Sunday, June 30, 2013

Fire and Wind

Bless the Lord, O my soul, 
O LORD my God, you are very great.
You are clothed with honor and majesty,
wrapped in light as with a garment.
You stretch out the heavens like a tent,
you set the bearms of your chambers on the waters,
you make the clouds your chairot,
you ride on the wings of the wind, 
you make the winds your messengers,
fire and flame your ministers.  
                                                      Psalm 104:1-4   
When I flew into Indianapolis for my Memory Bridge training last week, I was first greeted by heavy rain, hail, thunder and lightening.  As I sat waiting for the shuttle that would take me into Bloomington, I was less than enthralled by such majesty.  However, I was shortly joined by an engaging young woman who was blind, and had been since birth.  She was being dropped off by a man who was concerned about leaving her there.  As I helped her settle into her chair, his anxiety lessened and he announced that she would be in good hands with me.  I wondered about this conclusion, but she was just so darn cheery that the hour passed quickly.  We rode together on the shuttle (another hour's journey) and we talked of many things:  her work at the university, her family, her two cats, her belief that life is very much worth living.  I had no doubt that I was in her good hands, not the other way around.      
Fortunately, there were several more of these summer storms, and my sense of awe returned as the sky filled with enormous clouds and the air filled with booming thunder and heavy rain.  A friend commented that now that I have experienced these storms, the bay area weather will seem rather bland.   I fear he may be right, but I have this day off, so Tyler and I are going to take the dogs to the beach. My week in Bloomington left me with much to think about, but for now, I will simply celebrate the gift of being in awe: of thunder and lightening, of meeting people gifted and engaged in their work, of stories of what it was like to grow up on an Indiana farm (definitely not always idyllic), and how people learn to maneuver their way through the haze of Alzheimer's, even when those caring for them often misinterpret, disregard, and dismiss their valiant attempts to live and communicate.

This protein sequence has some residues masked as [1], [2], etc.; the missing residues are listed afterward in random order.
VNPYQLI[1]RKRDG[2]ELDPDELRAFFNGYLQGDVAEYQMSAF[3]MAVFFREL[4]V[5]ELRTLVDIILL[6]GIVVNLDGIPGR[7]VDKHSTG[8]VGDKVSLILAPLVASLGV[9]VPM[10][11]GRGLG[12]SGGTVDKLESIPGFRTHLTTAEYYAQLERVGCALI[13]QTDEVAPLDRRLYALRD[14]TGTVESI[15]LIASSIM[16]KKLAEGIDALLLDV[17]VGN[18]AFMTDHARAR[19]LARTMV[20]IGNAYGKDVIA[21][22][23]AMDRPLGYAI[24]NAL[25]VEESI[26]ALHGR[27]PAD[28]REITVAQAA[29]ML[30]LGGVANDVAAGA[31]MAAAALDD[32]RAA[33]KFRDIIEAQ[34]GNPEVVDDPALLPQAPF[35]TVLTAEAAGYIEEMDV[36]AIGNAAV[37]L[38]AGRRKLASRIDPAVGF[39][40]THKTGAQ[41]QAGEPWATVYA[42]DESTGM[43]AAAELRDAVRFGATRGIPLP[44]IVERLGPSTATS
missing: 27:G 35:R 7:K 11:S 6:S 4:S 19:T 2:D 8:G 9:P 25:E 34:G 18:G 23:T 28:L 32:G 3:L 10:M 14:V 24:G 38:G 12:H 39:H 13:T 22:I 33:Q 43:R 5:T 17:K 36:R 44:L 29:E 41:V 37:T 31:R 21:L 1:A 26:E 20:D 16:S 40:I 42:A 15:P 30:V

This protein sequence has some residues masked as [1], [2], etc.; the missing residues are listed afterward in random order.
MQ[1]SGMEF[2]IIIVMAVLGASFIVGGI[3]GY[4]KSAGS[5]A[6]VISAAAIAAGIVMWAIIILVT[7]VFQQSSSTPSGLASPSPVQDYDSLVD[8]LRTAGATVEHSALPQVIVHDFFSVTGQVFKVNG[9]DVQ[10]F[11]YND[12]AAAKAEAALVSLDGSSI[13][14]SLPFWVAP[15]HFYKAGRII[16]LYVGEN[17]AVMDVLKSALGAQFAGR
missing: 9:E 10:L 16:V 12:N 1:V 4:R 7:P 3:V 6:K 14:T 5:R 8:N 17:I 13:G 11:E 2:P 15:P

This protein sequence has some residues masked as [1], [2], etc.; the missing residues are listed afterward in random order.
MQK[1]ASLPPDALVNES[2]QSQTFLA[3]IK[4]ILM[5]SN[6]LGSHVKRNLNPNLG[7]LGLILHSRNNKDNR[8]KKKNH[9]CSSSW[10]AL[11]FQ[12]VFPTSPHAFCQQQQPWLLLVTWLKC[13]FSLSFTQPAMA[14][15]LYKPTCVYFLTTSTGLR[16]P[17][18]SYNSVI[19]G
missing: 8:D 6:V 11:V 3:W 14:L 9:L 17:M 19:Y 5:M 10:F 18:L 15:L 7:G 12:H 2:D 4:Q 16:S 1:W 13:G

Jean, a beautiful elder who was one of 16 children who grew up on a large farm, told me that she was ready to go home.  I asked her to tell me about home.  "It's the farm. The pond where we used to swim and fish.  My brothers and sisters.  My mother and her canned green beans and bright red tomatoes." 
I am in awe of heaven and its beauty makes me weep.          

Saturday, June 15, 2013

The Walk

I walked into the skilled nursing community just as one of the volunteers was arriving as well.  As we greeted one another, I noticed Marie sitting in the hall by the window.  Her presence there was a bit unusual, as she is always in the activity room when we arrive.  We went over and said hello and I told her we would be starting worship in just a few minutes.  We then went on to the activity room where everyone was gathered, including another volunteer and the activity assistant.  Again greetings were exchanged, and I asked if Marie could be brought in.  The assistant, a lovely enthusiastic Evangelical, grew somber and said, "Her family has asked that she not take part in any worship services - not even mass."  The two volunteers and I gasped at the same time.